First let me say: I love Christmas. I love the decorations, I love the lights, I love some of the songs, I love picking out gifts, I love watching old Christmas specials on TV, I love making stockings. If I could get a full time job choosing things to put in Christmas stockings, I would be delighted. One of the things I have grown to love the most is watching my kids watch each other (and us) open gifts. They are all thoughtful gift givers, and they all enjoy seeing the reactions to their gifts, and I enjoy their reactions to the reactions just as much.
I don’t love tradition for tradition’s sake. I have said at many, many jobs that the worst reason to do a thing is “that’s the way we’ve always done it,” and I stand by that statement at holidays. I don’t come from a family with a strong attachment to traditions. Our kids grew up with two households, one of which was entrenched in tradition around all major holidays, and the other one (ours) was a lot more anything goes.
The basis of most holiday traditions is the family gathering, and of course sometimes that’s the hardest part. Even when everyone wants to spend time with everyone else (which is rarer the bigger the gathering is), the group is not always greater than, or even as great as, the sum of its parts.
When my parents were still alive, for a lot of years I avoided family holiday meals. If we don’t ordinarily communicate, and we didn’t always through those years, I didn’t see the sense in getting together as if we had been longing to see each other all year. I also didn’t love us when we did get together, and in particular I didn’t love myself. With our relationship and communication patterns established in childhood and then not updated much because we weren’t a regular part of each other’s lives, we fell back into old patterns too easily.
My own kids are better friends than my sisters and I were at similar ages, and I still watch them struggle with this when they are all together with any of their parents. The more parents are there, the worse it is. Someone always gets their feelings hurt. In my family, it was usually me, and though when I watch my own kids I can see a logical way to solve that for them, I couldn’t often put logic into action for myself, so my solution was to not go.
This year, of course, was the Christmas of the non-gathering. We had a family video call with all the kids, but we were each in our own households otherwise. Next year, maybe getting together will be an option, and maybe we will, and maybe we won’t. I want my kids to start their own traditions, and to actively decide what traditions they want – because they love them, and for no other reason. They may not all love the same traditions, and I hope they will be able to mix sharing traditions and going their own ways in a way that works for them all. I want us to all get together because we want to, and to be able to say when we don’t want to. If we are going to resume a tradition, I want it to be the tradition of the non-tradition. Do what you want, don’t put the weight of the year on a day, figure out the best way to love each other, take care of yourself. It works on holidays, and it works on non-holidays, too.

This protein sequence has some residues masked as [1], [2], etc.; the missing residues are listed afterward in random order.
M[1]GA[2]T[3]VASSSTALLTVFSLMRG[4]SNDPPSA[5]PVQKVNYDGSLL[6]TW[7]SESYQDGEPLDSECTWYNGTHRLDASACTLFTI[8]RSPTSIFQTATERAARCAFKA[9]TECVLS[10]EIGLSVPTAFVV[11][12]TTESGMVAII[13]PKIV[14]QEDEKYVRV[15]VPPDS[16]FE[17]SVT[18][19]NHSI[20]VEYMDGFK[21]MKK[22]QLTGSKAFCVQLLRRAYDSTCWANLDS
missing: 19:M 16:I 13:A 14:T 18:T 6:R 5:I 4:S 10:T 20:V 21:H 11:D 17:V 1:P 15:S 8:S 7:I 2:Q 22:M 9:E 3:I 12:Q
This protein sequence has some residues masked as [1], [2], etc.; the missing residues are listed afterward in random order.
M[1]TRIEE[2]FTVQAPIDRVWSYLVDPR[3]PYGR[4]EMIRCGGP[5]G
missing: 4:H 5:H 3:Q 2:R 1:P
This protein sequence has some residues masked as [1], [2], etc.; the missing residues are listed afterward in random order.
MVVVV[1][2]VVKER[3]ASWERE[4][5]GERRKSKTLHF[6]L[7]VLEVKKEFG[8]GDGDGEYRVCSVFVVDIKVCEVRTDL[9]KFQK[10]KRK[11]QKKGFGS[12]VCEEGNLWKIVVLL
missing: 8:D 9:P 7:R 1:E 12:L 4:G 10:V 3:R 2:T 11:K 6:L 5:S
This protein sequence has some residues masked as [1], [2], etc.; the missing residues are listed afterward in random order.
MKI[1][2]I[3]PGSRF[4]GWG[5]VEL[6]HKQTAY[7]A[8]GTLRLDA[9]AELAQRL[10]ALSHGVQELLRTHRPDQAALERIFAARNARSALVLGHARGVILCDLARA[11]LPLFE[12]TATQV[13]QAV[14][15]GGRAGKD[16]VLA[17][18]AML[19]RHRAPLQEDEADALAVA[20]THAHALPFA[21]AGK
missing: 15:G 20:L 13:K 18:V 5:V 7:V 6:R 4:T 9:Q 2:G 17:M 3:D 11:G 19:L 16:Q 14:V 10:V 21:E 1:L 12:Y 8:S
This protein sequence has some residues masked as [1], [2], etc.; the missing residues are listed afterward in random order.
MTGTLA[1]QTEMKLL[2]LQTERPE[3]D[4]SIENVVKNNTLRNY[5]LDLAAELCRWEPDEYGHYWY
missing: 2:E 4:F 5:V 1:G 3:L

5 thoughts on “Traditions”
The tradition of the non-tradition. Yes. With efforts to love each other however that can be. Yes.
i admire your reasonable & sane approach to tradition, especially holiday traditions, Tessa. There is so much myth in our society’s messages about holidays and family traditions. So many messages about how spending Christmas alone must be miserable and lonely for anyone. I, too, love the opportunity to change what I do and with whom and how I celebrate. Your kids are fortunate to have you encouraging them to establish their own traditions based on what their hearts tell them will bring pleasure. 💕👏
Thanks, Jan. I love how you managed to say everything I was trying to get at in a few short sentences. Remind me to ask you for edits next time. 🙂 When my middle kid was a senior in high school we took a photography class together at MICA in Baltimore. He decided during that year that he wanted to take a year off in between high school and college (which, incidentally, I did as well). Several adults in the class were surprised I was supportive of this, and I said I’d rather support him finding his path as a 18 year old than picking up the pieces as a 38 year old trying to figure out where the last 20 years went. Obviously it’s not always that extreme, but I don’t get why so many people are so determined to shove their children down a road of “shoulds.”
You tell the truth, Tessa. What a relief. Families are complicated. We make matters worse with our unreal expectations, our old, unresolved resentments. Only I know how happy I was not to make Thanksgiving dinner. I made stuffing for myself, cranberry sauce and yams and I was happy.
Families are complicated indeed, and we always manage to complicate them even further. I’m glad you had a happy time at Thanksgiving not making the big dinner.